Andy Isabella has too many wasted steps in his routes. On one rep Darnell Savage wiped him out as a consequence. He wastes his track speed by trying to do too much to get open. Trust your speed. It wasn’t a good first showing for Isabella who also had some drops.

The North DL vs OL drills were interesting with some surprises. Washington’s Greg Gaines had a terrific session, dominating most of his snaps and working to create pressure. He easily beat Garrett Bradbury on one rep, then beat Chris Lindstrom. It was a great performance from Gaines.

Husky team mate Kaleb McGary equally looked the part on the offensive side of the ball. He dominated Sutton Smith on two overmatched snaps but looked good against the big D-liners too. McGary appeared in complete control and oozed class. The best offensive linemen just execute in these sessions. Good footwork, don’t over-extend. Excellent work from McGary.

Michael Deiter had a poor performance which was disappointing. He was overmatched on one rep and didn’t exert his authority playing inside. He was occasionally struggling to cling on. It wasn’t a good display.

Zach Allen was also a disappointment. He bull-rushed Dalton Risner well on the first rep but after that just looked like an average athlete. No pop, no initial quickness, no counter. He was easily stoned on a couple of reps so they moved him from the left end position to the right. On his next snap he was twisted and sank to the turf. Not a good showing.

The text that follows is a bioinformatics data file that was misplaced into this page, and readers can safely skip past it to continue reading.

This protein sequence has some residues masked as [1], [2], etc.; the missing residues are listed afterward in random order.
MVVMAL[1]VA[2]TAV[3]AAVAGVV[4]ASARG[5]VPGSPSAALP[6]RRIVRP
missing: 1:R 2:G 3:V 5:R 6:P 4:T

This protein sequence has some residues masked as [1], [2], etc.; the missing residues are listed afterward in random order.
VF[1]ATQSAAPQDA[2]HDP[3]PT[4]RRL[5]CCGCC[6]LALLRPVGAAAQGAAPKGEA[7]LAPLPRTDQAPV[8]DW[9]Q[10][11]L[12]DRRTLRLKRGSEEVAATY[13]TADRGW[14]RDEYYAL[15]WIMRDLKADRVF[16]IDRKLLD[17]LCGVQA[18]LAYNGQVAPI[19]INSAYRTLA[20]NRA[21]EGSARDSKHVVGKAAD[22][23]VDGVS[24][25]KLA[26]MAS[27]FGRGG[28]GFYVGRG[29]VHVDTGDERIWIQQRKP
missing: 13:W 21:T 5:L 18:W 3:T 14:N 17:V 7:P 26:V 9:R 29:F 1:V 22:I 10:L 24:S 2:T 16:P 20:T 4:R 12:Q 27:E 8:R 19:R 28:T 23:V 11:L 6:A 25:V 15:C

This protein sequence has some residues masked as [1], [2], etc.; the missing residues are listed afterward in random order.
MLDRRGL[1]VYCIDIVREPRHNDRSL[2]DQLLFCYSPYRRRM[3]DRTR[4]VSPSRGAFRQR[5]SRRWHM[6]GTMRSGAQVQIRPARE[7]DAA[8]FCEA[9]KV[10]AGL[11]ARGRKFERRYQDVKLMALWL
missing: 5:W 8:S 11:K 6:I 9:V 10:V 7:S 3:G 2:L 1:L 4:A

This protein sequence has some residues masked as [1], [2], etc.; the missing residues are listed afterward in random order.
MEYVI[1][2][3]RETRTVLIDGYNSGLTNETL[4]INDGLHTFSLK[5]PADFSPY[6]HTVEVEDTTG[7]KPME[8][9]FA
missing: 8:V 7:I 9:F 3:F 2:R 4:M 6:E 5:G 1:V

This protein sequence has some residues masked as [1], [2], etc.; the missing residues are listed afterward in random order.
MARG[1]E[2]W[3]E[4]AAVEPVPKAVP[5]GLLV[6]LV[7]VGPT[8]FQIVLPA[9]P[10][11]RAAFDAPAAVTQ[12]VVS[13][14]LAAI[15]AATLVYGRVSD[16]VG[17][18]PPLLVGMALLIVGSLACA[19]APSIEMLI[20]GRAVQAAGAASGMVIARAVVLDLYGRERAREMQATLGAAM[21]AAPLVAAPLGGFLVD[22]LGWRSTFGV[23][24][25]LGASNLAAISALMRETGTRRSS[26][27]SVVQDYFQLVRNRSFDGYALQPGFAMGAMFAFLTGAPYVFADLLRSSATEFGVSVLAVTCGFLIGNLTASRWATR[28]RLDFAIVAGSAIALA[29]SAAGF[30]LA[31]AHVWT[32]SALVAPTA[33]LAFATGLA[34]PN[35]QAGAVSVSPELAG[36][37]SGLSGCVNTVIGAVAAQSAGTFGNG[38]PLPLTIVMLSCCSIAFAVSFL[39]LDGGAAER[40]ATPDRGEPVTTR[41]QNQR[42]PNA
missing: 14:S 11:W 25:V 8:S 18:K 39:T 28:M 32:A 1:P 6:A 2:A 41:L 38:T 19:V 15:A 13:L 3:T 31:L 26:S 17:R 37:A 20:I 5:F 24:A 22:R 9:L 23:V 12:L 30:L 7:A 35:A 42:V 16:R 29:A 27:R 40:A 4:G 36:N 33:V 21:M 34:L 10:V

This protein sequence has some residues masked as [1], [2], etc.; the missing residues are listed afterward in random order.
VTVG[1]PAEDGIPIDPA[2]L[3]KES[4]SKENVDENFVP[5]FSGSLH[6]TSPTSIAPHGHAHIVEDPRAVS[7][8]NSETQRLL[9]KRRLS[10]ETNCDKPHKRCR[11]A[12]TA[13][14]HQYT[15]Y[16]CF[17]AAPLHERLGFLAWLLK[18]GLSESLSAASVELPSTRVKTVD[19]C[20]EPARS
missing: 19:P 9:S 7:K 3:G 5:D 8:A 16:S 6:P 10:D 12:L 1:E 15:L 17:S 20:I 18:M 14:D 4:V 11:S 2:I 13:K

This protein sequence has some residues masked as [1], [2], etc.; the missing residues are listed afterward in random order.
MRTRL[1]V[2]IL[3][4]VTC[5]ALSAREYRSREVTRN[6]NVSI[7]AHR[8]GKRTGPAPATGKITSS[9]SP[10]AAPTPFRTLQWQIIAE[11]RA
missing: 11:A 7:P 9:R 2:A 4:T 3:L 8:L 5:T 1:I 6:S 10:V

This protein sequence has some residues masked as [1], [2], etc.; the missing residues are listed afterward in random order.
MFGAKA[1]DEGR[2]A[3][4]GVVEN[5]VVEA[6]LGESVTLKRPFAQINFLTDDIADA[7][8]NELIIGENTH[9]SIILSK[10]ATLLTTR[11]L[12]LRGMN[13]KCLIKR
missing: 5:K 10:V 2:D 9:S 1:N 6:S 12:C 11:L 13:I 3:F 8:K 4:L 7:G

Max Scharping had a decent display at left tackle aside from one bad rep against Jalen Jelks. The Oregon pass rusher jolted him to the turf unexpectedly. It was a good rep for Jelks.

TCU’s L.J. Collier looked really twitchy and quick and was one of the big winners in the session.

Renell Wren beat Garrett Bradbury with a power move on his first rep then exploded into the backfield with a knifing rush on his second. Bradbury had his revenge on the third of Wren’s reps. There’s so much to like about Wren but he plays with a degree of recklessness.

For further analysis on the session I’d recommend listening to Tony Pauline’s podcast from Mobile.

Senior Bowl measurements

Quarterback hand size:

Drew Lock — 9
Trace McSorley — 9 1/8
Ryan Finley — 9 3/8
Jarrett Stidham — 9 3/8
Will Grier — 9 1/2
Daniel Jones — 9 3/4”
Tyree Jackson — 10
Gardner Minshew — 10 1/4

DeMarcus Christmas
Height: 6-3
Weight: 302
Arms: 32 1/4
Hands: 8 5/8
Wingspan: 78 1/4

Isaiah Buggs
Height: 6-2
Weight: 295
Arms: 30 7/8
Hands: 9
Wingspan: 75 1/8

BJ Autry
Height: 6-3
Weight: 351
Arms: 35 1/2
Hands: 9 1/2
Wingspan: 83 1/2

Ryquall Armstead
Height: 5-11